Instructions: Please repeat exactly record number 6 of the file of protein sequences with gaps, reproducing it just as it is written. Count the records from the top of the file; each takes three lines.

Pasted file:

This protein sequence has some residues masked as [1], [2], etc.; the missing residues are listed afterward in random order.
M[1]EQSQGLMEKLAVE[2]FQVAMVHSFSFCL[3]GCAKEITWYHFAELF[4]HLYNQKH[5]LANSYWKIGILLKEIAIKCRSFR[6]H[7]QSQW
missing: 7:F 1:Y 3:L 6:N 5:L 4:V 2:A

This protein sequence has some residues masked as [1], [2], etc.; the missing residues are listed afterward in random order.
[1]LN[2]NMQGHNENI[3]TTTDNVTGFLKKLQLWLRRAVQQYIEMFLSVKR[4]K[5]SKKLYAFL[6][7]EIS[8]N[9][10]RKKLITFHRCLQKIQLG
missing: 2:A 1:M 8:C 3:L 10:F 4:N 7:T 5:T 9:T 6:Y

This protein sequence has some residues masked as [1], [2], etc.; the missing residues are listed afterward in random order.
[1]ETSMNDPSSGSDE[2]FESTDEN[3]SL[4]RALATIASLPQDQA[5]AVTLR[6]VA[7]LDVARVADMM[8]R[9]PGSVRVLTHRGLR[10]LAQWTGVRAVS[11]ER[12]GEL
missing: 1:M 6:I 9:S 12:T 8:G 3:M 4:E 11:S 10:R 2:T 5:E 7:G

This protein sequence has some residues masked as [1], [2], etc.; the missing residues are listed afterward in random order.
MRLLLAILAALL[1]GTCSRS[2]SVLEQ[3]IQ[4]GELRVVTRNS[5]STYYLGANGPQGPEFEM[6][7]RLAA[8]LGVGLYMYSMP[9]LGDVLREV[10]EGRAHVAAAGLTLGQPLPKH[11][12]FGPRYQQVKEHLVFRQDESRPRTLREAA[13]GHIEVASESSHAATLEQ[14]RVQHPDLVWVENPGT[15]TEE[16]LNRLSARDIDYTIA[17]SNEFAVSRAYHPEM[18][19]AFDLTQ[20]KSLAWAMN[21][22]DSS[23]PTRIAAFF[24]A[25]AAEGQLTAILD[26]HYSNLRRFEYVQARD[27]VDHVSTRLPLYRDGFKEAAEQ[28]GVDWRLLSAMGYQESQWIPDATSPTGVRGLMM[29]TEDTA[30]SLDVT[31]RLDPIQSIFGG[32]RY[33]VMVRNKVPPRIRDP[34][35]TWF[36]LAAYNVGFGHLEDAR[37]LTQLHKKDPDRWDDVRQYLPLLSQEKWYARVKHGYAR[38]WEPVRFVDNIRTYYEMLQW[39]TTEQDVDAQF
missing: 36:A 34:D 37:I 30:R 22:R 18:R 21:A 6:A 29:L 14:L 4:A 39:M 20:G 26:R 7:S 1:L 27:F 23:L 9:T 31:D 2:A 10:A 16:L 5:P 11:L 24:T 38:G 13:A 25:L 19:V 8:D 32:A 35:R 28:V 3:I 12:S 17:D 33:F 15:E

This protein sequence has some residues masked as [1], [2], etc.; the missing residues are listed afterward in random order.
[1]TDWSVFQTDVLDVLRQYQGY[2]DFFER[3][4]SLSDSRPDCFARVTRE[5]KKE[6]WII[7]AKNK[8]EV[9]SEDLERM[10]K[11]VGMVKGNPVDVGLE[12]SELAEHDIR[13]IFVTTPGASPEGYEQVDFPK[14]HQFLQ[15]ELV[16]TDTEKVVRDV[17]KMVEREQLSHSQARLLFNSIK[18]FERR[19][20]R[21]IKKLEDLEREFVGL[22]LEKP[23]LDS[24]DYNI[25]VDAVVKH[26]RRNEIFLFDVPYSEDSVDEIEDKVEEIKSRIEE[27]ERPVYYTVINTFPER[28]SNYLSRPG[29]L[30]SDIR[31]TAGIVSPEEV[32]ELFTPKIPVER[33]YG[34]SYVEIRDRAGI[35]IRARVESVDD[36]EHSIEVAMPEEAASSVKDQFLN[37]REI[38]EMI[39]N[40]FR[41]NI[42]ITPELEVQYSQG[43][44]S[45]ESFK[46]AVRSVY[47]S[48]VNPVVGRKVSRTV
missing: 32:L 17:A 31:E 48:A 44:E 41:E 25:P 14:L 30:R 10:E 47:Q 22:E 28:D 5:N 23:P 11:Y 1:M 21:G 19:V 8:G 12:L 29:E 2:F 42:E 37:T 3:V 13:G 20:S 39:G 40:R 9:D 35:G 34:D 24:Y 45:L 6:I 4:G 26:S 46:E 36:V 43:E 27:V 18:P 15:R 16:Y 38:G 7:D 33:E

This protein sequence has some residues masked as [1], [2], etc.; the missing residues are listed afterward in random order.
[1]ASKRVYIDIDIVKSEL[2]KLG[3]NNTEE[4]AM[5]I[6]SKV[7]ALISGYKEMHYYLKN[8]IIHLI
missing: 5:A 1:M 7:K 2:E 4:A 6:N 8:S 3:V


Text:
This protein sequence has some residues masked as [1], [2], etc.; the missing residues are listed afterward in random order.
[1]ASKRVYIDIDIVKSEL[2]KLG[3]NNTEE[4]AM[5]I[6]SKV[7]ALISGYKEMHYYLKN[8]IIHLI
missing: 5:A 1:M 7:K 2:E 4:A 6:N 8:S 3:V